Some gig-economy companies are happy to provide benefits to their workers. Take TappCar Inc., an Alberta ride-sharing company that launched in March 2016. Its 320 drivers are independent contractors but they’re also members of the Teamsters union who will soon receive health benefits and participate in a pension plan. The company is still working out the details of the benefits and pension plan with the union, according to spokesperson Pascal Ryffel. He notes that while plans won’t offer “gold-plated” coverage, the benefits will be enough to provide drivers and their families with “a sense of comfort and stability.”

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Ryffel suggests that with more players predicted to enter the ride-sharing industry in the future, companies like TappCar will have to work hard to remain competitive. “For us, that means if we can attract the best drivers, if we can keep the drivers happy, that means our customers are going to be happy.”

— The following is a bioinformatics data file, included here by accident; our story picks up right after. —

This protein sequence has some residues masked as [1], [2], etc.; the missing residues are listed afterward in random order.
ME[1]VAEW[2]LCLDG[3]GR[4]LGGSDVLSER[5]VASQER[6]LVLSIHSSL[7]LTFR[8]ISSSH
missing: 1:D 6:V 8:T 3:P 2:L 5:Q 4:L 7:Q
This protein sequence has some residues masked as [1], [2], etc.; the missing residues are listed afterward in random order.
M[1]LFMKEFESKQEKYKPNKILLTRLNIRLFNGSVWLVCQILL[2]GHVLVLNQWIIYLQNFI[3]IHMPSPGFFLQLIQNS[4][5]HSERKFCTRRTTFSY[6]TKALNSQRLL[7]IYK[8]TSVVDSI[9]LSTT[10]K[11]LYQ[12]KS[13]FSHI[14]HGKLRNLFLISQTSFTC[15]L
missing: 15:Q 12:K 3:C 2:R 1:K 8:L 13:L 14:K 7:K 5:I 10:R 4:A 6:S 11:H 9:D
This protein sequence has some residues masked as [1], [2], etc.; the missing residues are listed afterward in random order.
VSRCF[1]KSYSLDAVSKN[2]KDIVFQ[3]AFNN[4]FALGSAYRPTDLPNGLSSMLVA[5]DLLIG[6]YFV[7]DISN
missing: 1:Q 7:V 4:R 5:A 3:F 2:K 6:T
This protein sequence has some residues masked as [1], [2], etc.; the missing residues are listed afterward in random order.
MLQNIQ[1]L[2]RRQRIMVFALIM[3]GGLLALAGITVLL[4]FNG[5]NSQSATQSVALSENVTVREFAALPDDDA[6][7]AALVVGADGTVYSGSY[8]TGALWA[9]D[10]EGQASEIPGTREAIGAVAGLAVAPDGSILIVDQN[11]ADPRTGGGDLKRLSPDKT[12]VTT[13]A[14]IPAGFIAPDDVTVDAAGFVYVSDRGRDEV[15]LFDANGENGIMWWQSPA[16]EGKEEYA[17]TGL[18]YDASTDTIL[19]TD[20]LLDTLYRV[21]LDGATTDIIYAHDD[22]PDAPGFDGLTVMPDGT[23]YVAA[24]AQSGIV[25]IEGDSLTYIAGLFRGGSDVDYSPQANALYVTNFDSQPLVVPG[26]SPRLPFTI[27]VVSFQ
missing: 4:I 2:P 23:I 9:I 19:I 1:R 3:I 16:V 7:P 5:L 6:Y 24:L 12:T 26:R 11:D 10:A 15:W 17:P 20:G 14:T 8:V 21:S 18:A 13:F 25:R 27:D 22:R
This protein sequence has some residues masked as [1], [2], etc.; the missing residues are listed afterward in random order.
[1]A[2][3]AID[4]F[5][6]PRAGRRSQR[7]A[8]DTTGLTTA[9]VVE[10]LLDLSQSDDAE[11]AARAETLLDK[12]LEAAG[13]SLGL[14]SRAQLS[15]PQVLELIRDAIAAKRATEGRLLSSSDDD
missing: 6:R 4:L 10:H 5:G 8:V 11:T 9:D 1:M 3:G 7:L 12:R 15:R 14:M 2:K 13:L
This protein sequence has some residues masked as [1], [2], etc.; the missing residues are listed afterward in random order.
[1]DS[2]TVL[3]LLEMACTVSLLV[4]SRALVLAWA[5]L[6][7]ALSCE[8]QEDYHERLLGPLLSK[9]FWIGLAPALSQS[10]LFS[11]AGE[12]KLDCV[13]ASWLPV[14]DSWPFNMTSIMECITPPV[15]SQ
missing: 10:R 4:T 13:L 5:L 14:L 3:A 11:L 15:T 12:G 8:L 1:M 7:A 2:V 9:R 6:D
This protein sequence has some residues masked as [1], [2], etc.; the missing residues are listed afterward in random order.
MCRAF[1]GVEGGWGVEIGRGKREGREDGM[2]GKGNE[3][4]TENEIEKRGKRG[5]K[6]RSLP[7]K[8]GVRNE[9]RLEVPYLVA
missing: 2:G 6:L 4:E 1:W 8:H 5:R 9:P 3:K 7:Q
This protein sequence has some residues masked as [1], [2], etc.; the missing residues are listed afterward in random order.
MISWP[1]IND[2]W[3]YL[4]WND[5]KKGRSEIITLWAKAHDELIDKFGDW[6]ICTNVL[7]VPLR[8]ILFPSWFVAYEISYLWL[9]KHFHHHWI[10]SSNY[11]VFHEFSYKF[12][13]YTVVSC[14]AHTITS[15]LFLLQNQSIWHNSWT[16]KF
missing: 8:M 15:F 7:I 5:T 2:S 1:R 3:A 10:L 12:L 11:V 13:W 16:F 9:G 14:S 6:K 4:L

The tech sector responds

In the United States, where the focus on private health care has made benefits even more important, several gig-economy companies encourage their workers to buy health insurance through a comparison site called Stride Health. The companies, which include Uber Technologies Inc., online craft marketplace Etsy Inc. and caregiving platform Care. com, don’t contribute to premiums but they work with Stride Health to make it easier for workers to find appropriate policies.